In 1857 the Supreme Court ruled black people could not be American citizens. It led to the Civil War. Today that case is widely regarded as the worst Supreme Court decision – ever.
But one GOP candidate thinks there’s one even worse than that – the Supreme Court’s marriage equality decision in 2015.
“Yes, sir. I was simply pointing out that in 1857 the United States Supreme Court did rule that black people were property. And of course that contradicted the Constitution and it took a civil war to overturn it,” said Republican Alabama Senate nominee Roy Moore to the “Here I Stand” podcast last November. “But this ruling in Obergefell is even worse, in a sense, because it forces not only people to recognize marriage other than the institution ordained of God and recognized by nearly every state in the union, it says that you now must do away with the definition of marriage and make it between two persons of the same gender or leading on, as one of the dissenting justices said, to polygamy, to multi ... partner marriages.”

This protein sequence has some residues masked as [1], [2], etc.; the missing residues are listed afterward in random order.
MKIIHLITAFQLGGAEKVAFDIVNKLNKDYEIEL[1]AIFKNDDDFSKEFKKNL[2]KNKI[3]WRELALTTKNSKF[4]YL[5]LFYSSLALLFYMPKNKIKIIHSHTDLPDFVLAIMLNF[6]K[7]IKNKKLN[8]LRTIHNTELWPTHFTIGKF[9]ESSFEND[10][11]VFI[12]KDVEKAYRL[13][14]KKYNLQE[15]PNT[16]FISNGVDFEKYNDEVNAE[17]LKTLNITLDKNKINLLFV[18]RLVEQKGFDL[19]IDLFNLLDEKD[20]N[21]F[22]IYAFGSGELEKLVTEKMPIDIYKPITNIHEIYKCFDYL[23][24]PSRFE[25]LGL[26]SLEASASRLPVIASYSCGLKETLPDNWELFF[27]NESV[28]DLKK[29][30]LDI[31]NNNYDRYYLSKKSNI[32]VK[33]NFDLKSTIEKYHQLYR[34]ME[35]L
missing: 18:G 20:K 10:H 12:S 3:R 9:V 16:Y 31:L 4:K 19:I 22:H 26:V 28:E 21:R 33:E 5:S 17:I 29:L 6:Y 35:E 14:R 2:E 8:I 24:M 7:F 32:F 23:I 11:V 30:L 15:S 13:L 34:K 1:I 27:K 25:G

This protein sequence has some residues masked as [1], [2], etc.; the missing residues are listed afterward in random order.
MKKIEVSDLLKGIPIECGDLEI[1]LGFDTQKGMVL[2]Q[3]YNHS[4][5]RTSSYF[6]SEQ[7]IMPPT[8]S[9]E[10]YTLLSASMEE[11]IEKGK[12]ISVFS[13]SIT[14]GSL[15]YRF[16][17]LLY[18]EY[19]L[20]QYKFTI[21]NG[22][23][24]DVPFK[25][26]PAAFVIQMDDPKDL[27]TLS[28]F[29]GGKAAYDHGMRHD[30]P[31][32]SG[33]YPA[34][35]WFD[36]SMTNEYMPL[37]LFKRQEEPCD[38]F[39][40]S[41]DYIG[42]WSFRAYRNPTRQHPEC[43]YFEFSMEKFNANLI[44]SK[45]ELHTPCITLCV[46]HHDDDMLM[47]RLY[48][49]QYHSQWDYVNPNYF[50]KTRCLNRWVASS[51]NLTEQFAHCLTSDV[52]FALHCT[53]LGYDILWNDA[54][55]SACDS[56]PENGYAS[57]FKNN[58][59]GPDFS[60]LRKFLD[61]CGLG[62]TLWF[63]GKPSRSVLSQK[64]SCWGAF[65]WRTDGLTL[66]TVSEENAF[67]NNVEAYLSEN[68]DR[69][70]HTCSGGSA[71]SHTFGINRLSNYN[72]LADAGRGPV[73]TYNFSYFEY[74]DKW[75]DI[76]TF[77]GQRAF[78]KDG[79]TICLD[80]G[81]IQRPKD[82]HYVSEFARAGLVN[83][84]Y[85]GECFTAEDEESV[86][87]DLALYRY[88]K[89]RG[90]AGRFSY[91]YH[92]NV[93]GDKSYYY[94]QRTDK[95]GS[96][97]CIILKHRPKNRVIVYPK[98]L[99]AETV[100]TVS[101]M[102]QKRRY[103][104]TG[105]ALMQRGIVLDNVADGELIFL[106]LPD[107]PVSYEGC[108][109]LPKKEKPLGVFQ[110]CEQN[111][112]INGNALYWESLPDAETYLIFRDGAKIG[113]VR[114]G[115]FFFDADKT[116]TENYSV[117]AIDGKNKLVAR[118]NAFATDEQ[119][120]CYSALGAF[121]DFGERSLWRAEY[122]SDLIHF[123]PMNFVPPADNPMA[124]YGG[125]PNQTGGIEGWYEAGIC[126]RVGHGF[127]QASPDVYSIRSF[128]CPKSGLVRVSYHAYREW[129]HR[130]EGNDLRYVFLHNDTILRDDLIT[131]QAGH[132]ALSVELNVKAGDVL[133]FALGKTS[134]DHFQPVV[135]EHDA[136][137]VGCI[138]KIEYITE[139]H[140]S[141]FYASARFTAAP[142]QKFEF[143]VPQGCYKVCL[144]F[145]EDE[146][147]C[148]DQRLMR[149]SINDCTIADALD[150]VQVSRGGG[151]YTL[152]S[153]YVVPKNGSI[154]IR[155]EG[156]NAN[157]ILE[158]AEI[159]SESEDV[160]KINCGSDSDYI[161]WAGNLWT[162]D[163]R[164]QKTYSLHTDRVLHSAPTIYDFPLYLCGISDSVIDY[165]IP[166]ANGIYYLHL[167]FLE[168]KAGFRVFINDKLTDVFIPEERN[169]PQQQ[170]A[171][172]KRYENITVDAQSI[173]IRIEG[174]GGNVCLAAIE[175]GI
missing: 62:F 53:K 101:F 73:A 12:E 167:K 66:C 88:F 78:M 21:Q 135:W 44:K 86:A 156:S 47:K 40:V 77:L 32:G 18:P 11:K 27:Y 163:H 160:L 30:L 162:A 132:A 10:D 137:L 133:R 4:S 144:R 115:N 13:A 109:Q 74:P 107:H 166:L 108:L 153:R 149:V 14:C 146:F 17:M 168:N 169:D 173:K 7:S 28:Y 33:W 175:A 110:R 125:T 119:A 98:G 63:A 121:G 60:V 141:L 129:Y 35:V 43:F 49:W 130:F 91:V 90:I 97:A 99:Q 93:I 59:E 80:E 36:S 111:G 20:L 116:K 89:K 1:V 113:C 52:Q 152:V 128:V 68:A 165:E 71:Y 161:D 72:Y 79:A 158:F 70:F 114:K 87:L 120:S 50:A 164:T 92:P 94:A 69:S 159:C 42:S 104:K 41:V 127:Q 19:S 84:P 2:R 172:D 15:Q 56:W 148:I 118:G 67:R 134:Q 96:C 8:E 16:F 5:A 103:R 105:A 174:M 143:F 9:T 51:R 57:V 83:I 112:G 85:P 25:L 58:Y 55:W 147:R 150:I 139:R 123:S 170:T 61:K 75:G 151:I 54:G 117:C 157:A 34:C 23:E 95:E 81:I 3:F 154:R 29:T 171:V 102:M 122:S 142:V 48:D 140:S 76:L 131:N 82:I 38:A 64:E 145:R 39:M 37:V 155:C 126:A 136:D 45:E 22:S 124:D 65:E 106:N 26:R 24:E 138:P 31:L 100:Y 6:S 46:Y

And Moore is no stranger to Supreme Court. He served on Alabama’s Supreme Court twice and was twice removed from the court after refusing to follow the rule of law. The second time was for instructing judges in his state to disobey the U.S. Supreme Court’s Obergefell ruling, which legalized same-sex marriage.
Moore continued: “We’ve got to go back and recognize that what they did in Obergefell was not only to take and create a right that does not exist under the Constitution but then to mandate that that right compels Christians to give up their religious freedom and liberty.”